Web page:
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Gillibrand, on LI, announces new legislation in fight against addiction

On Friday, Sen. Kirsten Gillibrand announced new legislation that would provide

On Friday, Sen. Kirsten Gillibrand announced new legislation that would provide families with the tools they need to support their loved ones living with addiction to opioids and alcohol.  Credit: Barry Sloan

Sasha Kanter was spiraling — her addiction to heroin and opioids reaching rock bottom.

Kanter's parents frantically got Sasha, now 25, into a detox facility, but their insurance company refused to provide more than two weeks of coverage. Sasha's father, Robert Kanter, himself a recovering drug addict with knowledge of the system, was able to successfully appeal to the insurance company and get his daughter the full 28 days of detox coverage.

But Robert Kanter, 60, of Great Neck, said many other families suffering with addiction are not as lucky. 

"Without my knowledge and resources, she could have been back out on the streets and may not be alive," he said of Sasha, who is now 18 months sober and in college in Connecticut.

On Friday, Robert Kanter joined with addiction specialists and Sen. Kirsten Gillibrand as the lawmaker announced new legislation that would provide families with the tools needed to help loved ones facing addiction to opioids and alcohol.

The Family Support Services for Addiction Act would provide $25 million in federal grant funding over five years to help nonprofits and community organizations provide support services to families with loved ones seeking addiction treatment.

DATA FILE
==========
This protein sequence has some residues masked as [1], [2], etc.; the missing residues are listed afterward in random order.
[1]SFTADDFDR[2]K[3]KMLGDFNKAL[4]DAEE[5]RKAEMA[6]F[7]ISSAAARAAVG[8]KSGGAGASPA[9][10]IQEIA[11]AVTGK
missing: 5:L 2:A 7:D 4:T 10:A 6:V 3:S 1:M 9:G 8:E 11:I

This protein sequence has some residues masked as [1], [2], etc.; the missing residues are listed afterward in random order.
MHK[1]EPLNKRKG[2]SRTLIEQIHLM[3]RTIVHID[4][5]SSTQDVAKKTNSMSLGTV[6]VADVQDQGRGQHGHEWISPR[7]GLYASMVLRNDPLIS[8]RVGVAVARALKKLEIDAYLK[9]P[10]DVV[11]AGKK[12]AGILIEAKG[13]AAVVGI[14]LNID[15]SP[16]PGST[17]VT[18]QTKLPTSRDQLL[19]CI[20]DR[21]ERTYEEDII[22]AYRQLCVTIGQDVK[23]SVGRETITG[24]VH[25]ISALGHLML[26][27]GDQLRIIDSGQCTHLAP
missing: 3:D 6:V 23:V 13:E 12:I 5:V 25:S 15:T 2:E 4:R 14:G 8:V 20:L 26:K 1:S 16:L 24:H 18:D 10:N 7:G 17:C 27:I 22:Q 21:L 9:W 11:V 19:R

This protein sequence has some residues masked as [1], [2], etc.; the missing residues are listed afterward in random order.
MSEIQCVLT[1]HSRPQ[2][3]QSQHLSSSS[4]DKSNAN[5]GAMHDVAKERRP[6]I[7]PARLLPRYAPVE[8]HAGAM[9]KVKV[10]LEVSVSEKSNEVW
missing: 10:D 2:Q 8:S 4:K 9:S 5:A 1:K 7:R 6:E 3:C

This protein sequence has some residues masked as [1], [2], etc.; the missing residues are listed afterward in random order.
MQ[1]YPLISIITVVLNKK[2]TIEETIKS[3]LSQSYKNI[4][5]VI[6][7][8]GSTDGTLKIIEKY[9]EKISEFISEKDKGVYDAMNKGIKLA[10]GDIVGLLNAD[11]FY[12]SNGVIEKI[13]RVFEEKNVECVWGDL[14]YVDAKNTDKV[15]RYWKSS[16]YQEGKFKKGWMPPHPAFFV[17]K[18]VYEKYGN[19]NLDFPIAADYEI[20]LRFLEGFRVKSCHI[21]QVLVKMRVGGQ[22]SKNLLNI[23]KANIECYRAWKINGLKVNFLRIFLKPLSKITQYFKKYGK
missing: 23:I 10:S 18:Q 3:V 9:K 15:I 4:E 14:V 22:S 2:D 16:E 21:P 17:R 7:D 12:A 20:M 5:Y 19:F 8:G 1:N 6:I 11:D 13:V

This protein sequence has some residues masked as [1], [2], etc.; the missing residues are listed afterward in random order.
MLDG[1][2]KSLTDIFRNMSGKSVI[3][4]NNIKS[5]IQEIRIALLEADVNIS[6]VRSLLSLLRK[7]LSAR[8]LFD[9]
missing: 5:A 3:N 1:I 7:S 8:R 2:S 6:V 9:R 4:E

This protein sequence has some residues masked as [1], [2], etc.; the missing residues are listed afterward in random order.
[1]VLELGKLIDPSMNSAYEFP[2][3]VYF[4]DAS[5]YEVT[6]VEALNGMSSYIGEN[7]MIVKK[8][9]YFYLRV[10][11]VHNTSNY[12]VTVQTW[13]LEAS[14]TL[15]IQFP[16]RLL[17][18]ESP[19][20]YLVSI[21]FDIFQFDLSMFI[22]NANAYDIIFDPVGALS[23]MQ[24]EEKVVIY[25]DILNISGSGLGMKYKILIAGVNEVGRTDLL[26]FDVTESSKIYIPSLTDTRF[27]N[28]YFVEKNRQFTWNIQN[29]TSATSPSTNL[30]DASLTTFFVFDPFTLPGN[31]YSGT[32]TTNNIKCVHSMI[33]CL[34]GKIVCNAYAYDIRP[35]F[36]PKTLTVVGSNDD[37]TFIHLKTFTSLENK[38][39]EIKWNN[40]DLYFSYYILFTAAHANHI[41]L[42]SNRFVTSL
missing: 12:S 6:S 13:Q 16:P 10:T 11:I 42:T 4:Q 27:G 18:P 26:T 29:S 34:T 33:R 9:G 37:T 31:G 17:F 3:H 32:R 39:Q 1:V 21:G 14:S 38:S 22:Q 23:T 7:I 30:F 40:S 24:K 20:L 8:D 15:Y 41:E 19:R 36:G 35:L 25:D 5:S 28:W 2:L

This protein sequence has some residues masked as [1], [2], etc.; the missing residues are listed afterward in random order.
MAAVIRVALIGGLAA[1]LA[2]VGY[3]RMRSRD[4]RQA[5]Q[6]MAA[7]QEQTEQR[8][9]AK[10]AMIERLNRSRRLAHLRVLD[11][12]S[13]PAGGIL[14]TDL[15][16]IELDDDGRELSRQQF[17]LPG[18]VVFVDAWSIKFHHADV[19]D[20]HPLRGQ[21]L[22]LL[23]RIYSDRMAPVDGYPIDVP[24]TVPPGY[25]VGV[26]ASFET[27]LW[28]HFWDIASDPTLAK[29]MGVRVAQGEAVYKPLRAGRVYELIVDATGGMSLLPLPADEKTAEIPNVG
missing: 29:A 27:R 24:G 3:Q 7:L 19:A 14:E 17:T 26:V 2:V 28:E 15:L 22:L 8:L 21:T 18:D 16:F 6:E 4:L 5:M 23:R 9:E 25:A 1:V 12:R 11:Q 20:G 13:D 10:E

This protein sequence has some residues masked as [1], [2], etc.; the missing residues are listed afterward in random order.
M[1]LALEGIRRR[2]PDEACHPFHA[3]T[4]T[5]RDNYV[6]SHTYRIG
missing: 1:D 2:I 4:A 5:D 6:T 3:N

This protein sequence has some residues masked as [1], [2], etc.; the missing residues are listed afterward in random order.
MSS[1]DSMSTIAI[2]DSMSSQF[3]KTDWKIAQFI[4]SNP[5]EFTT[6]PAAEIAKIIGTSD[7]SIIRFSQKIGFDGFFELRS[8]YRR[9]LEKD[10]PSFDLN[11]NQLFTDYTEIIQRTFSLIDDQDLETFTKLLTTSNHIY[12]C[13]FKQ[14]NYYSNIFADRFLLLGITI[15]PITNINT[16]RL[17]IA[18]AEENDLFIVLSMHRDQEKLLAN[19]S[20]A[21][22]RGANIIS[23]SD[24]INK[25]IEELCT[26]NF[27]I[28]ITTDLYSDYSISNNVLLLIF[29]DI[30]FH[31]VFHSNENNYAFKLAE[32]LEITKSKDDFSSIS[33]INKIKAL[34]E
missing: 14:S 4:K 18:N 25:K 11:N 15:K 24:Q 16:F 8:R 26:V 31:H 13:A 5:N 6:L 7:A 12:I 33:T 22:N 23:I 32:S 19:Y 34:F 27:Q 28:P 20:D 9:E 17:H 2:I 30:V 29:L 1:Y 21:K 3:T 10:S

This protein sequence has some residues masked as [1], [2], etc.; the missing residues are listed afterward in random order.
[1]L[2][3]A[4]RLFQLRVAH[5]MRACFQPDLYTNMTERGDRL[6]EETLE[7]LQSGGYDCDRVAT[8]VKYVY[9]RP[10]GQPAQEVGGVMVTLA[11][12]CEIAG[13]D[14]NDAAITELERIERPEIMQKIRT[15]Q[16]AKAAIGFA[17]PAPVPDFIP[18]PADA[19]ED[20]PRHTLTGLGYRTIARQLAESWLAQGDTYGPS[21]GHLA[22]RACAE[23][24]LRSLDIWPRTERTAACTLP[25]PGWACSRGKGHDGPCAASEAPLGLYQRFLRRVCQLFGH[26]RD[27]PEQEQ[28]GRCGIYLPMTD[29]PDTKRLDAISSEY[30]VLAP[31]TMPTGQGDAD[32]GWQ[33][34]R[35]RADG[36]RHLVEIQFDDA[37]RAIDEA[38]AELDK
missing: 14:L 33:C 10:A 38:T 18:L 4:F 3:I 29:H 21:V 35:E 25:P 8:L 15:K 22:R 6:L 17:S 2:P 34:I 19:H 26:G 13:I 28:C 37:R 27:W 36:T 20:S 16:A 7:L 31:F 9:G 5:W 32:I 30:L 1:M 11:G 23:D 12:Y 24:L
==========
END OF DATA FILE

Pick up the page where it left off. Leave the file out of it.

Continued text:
"When someone gets diagnosed with cancer or diabetes, there is the support and resources available for community members," Gillibrand said at a news conference at Thrive in Hauppauge, Long Island’s first recovery community and outreach center. "But for substance disorder there is often significant stigmas which make it hard to seek community support."

While organizations across the country help family members affected by drug addiction, those services typically receive minimal federal support, are often not covered by insurance and generally come at additional costs to families, Gillibrand said.

The grants, which would be administered through the Department of Health and Human Services, would provide funds to groups that provide caregiver peer support, education, training, referrals, counseling and assistance in navigating the complicated treatment system, Gillibrand said. 

"Studies show that when families are involved, loved ones are more likely to stay in treatment and have better recovery outcomes," Gillibrand said. 

The bill is co-sponsored Sen. Shelley  Moore Capito (R-W.V.) and was introduced in the House by Reps. David Trone  (D-Md.) and Dan Meuser  (R-Pa.).

"Addiction is a family disease that requires a comprehensive family support system if we are going to come out the other side of this modern-day crisis," said Jeffrey Reynolds, president of the Mineola-based nonprofit Family and Children’s Association, which provides outpatient drug rehabilitation and counseling.

Opioid-related deaths have dipped dramatically in Suffolk County over the past year, according to a report that tracks overdoses and deaths.

The Suffolk County Heroin and Opiate Epidemic Advisory Panel reported last week that opioid deaths were projected to number as many as 283 in 2019 — a 25% drop from the 2018 tally of 380.

Nassau officials have said 147 people died from overdoses in 2018, a 20% decline compared to 184 fatal overdoses in 2017, according to the county's most recent data.

Steve Chassman, executive director of the Long Island Council on Alcoholism and Drug Dependence, said family support is one of the keys to kicking addiction.

"This is not incongruent with how we treat families dealing with cancer or dementia or Alzheimer's," Chassman said. "This is a debilitating illness that destroys individual lives, family lives, and of course, as we've seen regrettably, communities."

Kanter called Gillibrand's legislation "critical" to addressing the opioid epidemic. 

"Family involvement for an addict can be the difference between life and death," he said. "Because if the family doesn't support them, and they don't turn to their family and work with them, they turn to the streets and their family becomes the other drug addicts."

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